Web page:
Emotional support animals can have proven mental health benefits for those experiencing mental illness.
Researchers from The University of Toledo published the first empirical evidence that shows emotional support animals (ESAs) are beneficial for those experiencing anxiety, depression and loneliness.
“While there is a growing body of research on the health and mental health benefits of pets, until the publication of our study, there was no research published in a peer-reviewed journal that explicitly examined benefits of emotional support animals (ESAs). Our study is the first to investigate the benefits of animals explicitly identified as ESAs for individuals living with chronic mental illness. Our findings will hopefully serve as the foundation and justification for expanded research on ESAs, so we can better understand how to best utilize and support the human-ESA relationship for human (and animal!) well-being,” Dr. Janet Hoy-Gerlach, lead author of the study and a professor of social work at The University of Toledo told Theravive.
Hoy-Gerlach has been wanting to undertake a study of this kind since working as a mental health clinician and undertaking suicide risk assessments.
“One of the reasons people regularly told me they hadn’t acted on their suicidality was not wanting to leave their pets behind. It became clear to me the human-animal bond could be a powerful protective factor for human mental health, and that more needed to be done in human healthcare provision to recognize and leverage such potentially powerful benefits,” she said.
In undertaking the research Hoy-Gerlach and colleagues followed a small group of people who were paired with either a shelter dog or cat as part of the Hope and Recovery Pet Program.
The participants were all identified as at risk for social isolation, were low income, and had been referred by their mental health providers.
The researchers regularly tested those who participated for biomarkers relating to their stress and bonding with their animal. They also undertook surveys about the depression, anxiety and loneliness of participants prior to adopting their pet and at the end of the 12 month study.
After 12 months, the researchers found a significant decline in the depression, anxiety and loneliness experienced by the participants.
The participants also had higher amounts of the bonding hormone oxytocin and lower levels of the stress hormone cortisol.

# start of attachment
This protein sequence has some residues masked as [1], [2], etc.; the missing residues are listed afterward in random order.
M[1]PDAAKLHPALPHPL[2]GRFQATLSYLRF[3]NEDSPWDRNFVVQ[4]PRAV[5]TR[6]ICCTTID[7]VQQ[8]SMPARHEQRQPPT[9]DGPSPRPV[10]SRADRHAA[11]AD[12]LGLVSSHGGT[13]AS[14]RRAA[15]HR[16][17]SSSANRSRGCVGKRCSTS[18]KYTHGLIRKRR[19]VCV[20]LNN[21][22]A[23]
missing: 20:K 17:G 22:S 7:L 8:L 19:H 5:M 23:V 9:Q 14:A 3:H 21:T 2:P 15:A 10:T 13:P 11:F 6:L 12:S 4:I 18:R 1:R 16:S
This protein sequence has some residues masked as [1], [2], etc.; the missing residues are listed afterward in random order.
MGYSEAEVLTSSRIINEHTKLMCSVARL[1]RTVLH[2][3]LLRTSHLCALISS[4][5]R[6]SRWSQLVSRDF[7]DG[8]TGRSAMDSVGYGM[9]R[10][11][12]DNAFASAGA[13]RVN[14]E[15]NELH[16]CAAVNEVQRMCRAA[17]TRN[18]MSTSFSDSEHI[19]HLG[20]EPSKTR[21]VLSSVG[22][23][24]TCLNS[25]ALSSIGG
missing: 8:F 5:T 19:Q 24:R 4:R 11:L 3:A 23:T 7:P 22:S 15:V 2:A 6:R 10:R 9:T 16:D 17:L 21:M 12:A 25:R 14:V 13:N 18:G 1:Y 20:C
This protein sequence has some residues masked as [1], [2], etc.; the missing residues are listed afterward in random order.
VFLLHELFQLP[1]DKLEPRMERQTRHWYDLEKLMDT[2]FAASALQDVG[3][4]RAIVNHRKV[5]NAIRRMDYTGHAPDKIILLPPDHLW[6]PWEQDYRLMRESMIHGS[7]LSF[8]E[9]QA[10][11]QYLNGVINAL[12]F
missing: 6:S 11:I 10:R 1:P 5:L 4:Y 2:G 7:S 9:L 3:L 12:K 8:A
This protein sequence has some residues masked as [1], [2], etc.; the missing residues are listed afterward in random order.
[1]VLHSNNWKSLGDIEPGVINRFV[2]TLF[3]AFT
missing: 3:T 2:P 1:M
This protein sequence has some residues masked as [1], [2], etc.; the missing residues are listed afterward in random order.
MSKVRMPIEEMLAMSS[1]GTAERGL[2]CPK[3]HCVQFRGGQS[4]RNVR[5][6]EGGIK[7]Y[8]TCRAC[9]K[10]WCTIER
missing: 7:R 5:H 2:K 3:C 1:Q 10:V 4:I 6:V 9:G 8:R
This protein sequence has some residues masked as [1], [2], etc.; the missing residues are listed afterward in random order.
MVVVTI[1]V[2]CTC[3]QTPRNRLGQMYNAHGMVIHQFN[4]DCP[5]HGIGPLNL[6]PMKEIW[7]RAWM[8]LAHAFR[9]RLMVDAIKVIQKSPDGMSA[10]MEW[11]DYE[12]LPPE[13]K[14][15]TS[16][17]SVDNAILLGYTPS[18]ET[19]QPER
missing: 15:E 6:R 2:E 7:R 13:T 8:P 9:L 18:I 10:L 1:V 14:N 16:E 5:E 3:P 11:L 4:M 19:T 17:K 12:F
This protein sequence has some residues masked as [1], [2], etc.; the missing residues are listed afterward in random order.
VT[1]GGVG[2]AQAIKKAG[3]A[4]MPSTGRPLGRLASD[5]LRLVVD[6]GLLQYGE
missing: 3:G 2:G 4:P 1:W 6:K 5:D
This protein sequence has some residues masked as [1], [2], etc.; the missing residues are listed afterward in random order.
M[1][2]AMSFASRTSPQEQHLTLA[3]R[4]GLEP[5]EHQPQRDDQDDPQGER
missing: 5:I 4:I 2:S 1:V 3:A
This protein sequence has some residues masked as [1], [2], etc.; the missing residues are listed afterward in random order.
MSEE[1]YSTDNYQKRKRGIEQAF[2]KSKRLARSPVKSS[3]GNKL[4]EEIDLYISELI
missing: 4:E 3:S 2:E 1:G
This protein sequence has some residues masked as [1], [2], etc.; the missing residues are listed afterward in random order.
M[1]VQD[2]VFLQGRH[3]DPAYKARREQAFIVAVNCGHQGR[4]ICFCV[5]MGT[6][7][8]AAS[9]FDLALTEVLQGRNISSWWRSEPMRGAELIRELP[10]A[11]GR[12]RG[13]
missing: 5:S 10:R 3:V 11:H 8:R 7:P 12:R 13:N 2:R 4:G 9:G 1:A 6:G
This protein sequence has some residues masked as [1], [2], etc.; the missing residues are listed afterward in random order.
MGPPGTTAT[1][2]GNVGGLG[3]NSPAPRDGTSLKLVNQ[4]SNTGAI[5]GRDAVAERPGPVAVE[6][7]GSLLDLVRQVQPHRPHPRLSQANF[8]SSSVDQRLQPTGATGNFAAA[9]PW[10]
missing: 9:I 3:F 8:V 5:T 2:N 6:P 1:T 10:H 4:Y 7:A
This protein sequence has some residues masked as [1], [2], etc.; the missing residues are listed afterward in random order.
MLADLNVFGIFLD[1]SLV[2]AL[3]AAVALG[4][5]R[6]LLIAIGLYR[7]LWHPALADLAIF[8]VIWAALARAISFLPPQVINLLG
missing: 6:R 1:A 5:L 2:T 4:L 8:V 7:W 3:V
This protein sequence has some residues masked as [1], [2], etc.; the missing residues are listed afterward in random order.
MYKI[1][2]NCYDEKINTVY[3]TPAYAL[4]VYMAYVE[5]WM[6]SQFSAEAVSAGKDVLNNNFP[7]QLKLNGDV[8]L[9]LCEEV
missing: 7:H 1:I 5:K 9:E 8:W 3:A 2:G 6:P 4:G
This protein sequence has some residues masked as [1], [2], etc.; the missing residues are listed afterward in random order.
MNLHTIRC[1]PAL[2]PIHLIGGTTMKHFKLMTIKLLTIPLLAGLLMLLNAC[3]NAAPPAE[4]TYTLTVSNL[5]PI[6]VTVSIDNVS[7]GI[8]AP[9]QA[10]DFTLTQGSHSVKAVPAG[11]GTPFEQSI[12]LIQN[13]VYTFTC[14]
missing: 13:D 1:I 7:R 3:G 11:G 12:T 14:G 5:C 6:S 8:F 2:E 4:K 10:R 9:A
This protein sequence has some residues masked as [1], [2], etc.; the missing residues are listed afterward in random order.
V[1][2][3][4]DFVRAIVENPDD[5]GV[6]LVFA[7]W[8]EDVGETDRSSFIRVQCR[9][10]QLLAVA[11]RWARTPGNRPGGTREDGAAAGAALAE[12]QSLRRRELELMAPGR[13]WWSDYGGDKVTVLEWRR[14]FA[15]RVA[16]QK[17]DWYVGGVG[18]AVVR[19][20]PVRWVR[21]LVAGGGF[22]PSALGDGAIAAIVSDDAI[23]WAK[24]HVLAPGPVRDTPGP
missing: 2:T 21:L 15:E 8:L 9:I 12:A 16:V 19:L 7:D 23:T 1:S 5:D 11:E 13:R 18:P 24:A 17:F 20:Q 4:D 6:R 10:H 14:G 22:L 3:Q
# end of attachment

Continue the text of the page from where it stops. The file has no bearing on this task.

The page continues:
“In open-ended interviews, participants stated they felt their mental health had improved over the past 12 months and attributed this to their respective ESAs,” Hoy-Gerlach said.
“While not statistically significant, after ten minutes of focused interaction with their respective ESAs, the participants consistently experienced an increase in oxytocin (a bonding hormone associated with “feel good” feelings and decreases in heart rate, breathing rate, and blood pressure) and a decrease in cortisol (a stress response hormone). These biomarkers were measured through saliva samples. This finding suggests there are biological mechanisms at play in how animal companionship affects human health and mental health, and is consistent with similar research on stress and bonding biomarker changes related to human-animal interaction.”
Emotional support animals are support animals that don’t require special training or certification but are recognised in writing by a mental health or healthcare professional as therapeutically necessary for a person living with either a mental health or health condition.
“To be eligible for an ESA, a person’s condition must meet the definition of disability in the Fair Housing Act (FHA), and, the ESA must help alleviate distress or impairment related to the person’s condition. ESAs are no different in companion animals (pets) in how they behave and interact with humans. Companion animals can provide emotional, psychological, social, and physical benefits for humans,” Hoy-Gerlach said.
“The term 'emotional support animal' is unfortunately now associated with jokes, fraud, and high-profile media stories about air travel debacles involving animals. There has also been misinformation published about what kind of expertise is needed to appropriately verify ESA need, essentially serving to deter health and mental healthcare professionals from considering legitimate ESA requests from their patients/clients,” she said.
Hoy-Gerlach says despite these problems, emotional support animals serve an important role and deserve further consideration.
“Emotional support animals can offer quantifiable benefits for people living with mental illness, and warrant consideration by practitioners and additional investigation by researchers. The narrative of ESA fraud is click bait; there are many people quietly living their lives and legitimately benefiting from ESAs, but that isn’t going to make big news. This study underscores the import of legitimate role of ESAs in human well-being.”
Elizabeth Pratt is a medical journalist and producer. Her work has appeared on Healthline, The Huffington Post, Fox News, The Australian Broadcasting Corporation, The Sydney Morning Herald, News.com.au, Escape, The Cusp and Skyscanner. You can read more of her articles here. Or learn more about Elizabeth and contact her via her LinkedIn and Twitter profiles.